You'd be hard-pressed to find an offensive coordinator that would be happy to enter a season minus record-setting multi-year starters at QB and RB. But if they had to, they'd want an experienced, veteran crew up front to lead the way. That's exactly the situation facing new OC Jonathan Smith, and he couldn't ask for a more experienced OL as the Huskies return 124 starts and all of last-year's full-time starters. This may in fact be the most experienced Husky OL in several decades, if not ever.
Who's Gone (2):
The 2013 roster featured no Seniors among the OL group, but they did lose two players as Erik Kohler took a medical retirement and Taylor Hindy opted to transfer. Kohler was the most heralded of the "Cascade Front" crew of OL signed in the 2010 class, a 4-star prospect from the vaunted Oaks Christian program out of Camarillo, CA and rated as one of the top-5 OG recruits in the 2010 class by both major services. He was good enough to appear in 11 of 13 games as a true freshman (starting 5 of them) and was a season-long starter the following season, but he struggled with injuries and illness during his time as a Husky and never fully lived up to his recruiting hype, though he had settled in as a valuable 6th man along the line, versatile enough to fill-in at both G positions, RT and even C.
Hindy was a late addition to the 2012 class, committing on January 22nd but keeping it quiet until submitting his LOI in Signing Day per request of the Husky coaching staff. They viewed him as a project with good upside, but he never really distinguished himself with the Huskies and when the new staff arrived, it didn't take him long to decide to seek a new start elsewhere.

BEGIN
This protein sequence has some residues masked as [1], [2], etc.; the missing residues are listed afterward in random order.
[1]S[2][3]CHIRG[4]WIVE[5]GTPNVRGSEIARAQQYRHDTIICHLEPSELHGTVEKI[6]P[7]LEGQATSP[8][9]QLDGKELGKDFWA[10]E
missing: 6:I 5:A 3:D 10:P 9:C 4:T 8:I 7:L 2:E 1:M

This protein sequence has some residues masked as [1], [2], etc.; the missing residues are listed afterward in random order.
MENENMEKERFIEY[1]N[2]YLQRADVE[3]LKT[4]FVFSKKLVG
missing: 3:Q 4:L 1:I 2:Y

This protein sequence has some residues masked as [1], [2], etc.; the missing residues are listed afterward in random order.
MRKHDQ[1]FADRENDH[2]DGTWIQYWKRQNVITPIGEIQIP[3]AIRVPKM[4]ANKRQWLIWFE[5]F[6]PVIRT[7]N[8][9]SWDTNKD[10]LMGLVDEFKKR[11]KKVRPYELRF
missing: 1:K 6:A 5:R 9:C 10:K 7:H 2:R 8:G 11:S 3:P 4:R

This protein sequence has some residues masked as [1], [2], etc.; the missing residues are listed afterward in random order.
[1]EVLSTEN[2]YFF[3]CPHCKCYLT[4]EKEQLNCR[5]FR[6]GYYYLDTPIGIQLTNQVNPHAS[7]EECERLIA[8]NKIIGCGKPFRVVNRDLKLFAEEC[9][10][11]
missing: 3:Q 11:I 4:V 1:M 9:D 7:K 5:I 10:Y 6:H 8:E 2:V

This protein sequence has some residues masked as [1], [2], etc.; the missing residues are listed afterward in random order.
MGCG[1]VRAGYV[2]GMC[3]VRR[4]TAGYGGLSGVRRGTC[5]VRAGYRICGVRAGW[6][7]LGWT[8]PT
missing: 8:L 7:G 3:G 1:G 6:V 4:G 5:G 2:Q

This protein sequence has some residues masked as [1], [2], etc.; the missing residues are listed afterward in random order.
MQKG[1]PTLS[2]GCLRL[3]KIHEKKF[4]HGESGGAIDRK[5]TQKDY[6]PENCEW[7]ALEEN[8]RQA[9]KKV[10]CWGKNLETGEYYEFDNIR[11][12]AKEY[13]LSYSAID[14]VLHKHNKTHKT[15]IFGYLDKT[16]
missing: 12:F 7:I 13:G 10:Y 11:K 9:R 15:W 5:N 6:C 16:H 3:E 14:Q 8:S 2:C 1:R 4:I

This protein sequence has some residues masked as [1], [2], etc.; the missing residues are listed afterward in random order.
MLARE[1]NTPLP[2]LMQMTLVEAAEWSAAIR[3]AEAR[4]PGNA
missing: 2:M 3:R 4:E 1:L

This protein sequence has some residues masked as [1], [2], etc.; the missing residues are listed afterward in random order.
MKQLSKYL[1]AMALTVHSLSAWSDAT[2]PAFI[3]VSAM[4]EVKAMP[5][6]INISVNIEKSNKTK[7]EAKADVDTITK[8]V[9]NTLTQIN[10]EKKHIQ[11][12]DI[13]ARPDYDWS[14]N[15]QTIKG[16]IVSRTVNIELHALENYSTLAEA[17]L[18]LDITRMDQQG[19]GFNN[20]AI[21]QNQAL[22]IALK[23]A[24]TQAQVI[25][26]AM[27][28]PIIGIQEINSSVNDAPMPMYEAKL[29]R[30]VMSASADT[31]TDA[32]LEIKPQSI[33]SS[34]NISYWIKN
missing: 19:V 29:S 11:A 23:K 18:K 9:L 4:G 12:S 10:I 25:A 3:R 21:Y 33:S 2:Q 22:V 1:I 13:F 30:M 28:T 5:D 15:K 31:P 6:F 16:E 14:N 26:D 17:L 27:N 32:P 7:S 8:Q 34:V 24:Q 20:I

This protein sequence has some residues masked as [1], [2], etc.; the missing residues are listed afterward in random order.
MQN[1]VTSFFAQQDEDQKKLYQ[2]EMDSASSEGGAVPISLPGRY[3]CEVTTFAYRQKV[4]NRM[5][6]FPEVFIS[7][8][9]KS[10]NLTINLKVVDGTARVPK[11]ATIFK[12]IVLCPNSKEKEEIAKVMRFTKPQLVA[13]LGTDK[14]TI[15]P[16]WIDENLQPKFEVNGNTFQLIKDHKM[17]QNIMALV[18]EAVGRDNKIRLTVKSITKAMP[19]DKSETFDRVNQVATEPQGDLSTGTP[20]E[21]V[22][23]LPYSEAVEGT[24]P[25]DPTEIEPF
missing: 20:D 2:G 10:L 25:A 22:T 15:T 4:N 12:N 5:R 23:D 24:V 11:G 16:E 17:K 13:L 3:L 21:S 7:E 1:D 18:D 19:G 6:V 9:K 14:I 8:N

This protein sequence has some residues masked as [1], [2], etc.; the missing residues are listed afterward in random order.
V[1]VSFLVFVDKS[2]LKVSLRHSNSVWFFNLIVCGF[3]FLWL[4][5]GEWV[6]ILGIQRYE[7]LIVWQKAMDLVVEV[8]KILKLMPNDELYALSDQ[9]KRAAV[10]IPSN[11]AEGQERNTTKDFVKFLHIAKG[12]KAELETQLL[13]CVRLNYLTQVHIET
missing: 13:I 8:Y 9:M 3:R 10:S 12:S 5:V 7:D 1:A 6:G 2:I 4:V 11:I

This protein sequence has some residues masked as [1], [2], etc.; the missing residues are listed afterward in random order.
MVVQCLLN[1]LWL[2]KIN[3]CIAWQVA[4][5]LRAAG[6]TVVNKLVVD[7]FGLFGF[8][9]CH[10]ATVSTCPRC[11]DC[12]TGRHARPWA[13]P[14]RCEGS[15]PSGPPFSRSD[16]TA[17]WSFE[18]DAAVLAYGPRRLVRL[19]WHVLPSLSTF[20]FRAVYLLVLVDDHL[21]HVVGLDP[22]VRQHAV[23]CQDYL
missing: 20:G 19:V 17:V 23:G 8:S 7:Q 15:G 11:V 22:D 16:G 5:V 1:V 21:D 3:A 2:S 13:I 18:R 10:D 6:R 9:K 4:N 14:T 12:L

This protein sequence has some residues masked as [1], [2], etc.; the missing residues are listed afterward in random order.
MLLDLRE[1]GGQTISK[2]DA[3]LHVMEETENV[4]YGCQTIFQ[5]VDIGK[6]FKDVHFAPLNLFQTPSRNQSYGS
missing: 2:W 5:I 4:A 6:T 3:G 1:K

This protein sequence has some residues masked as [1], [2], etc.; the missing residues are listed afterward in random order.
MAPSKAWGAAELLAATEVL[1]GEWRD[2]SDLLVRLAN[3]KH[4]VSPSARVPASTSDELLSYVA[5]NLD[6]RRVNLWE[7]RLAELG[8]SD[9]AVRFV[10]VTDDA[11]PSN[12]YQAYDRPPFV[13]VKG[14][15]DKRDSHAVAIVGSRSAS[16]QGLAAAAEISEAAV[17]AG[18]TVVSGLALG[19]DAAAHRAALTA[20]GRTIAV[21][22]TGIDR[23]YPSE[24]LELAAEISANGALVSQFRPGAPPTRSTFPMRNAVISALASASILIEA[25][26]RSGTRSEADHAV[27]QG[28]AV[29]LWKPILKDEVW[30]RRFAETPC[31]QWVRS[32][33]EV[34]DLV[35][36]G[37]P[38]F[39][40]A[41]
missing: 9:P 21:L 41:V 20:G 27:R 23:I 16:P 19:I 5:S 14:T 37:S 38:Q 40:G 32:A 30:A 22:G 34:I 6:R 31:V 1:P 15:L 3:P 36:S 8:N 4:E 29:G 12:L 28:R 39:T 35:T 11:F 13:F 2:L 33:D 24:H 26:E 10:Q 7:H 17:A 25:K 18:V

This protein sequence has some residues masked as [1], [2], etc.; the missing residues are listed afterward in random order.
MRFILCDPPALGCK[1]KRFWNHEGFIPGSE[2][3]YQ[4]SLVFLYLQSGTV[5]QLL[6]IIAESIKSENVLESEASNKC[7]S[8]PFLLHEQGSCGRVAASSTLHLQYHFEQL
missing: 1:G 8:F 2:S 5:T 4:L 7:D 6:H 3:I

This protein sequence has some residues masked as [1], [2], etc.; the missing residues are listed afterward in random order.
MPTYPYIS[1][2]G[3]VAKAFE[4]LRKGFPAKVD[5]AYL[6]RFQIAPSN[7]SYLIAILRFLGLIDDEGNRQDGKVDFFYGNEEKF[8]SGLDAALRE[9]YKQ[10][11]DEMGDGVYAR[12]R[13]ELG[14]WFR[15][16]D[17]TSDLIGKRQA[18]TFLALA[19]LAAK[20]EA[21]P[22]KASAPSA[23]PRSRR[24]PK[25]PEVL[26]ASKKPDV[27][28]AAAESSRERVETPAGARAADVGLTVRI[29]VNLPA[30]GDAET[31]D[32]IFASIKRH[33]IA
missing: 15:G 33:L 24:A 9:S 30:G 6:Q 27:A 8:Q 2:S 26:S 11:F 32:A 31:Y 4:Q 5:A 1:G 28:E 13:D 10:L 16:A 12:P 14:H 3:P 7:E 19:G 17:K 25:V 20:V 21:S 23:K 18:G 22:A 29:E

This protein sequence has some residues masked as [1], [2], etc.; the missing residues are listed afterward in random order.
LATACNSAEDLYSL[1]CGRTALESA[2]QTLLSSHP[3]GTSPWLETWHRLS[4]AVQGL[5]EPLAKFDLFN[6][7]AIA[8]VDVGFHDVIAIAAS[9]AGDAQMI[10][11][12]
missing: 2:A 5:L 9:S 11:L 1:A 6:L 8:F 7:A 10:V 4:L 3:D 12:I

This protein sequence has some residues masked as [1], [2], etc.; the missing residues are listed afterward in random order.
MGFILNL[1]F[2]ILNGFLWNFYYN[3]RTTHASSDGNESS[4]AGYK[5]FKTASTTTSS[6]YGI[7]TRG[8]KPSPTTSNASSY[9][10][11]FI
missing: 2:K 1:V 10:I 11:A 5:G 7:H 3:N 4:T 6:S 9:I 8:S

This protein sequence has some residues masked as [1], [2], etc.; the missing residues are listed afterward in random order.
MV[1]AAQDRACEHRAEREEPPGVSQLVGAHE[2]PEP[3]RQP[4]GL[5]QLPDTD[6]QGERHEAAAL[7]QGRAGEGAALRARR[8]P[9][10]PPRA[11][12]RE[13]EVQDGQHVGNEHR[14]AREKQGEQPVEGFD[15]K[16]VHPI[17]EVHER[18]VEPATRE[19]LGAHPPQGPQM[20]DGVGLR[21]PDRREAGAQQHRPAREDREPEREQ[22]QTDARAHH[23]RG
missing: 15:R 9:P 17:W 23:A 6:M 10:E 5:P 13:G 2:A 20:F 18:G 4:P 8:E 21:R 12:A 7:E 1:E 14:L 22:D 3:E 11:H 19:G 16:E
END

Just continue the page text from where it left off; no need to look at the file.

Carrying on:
Key Returners (15):
In 2010 Steve Sarkisian excited the Husky faithful by signing a large and touted group of OL - seven to be exact, with three of them rated as 4-star prospects. This group was dubbed the "Cascade Front" and great things were expected of them. Fast-forward four-plus years and this group is entering their final season as Huskies. Two of the three most touted of the group have had to end their careers early due to injury (Kohler, Colin Porter), but the rest have cemented themselves as key cogs on the OL, including four of the five returning starters and one of the top reserves.
Micah Hatchie enters his 3rd season as the starting LT. Hatchie was the 3rd of three 4-star recruits in that 2010 OL recruiting class, and while he's had his struggles in pass-protection, he showed signs of improvement last year and earned All Pac-12 Honorable Mention at the end of the season. He has the requisite attributes to be a good one, possessing the size and quick feet combination necessary for the position.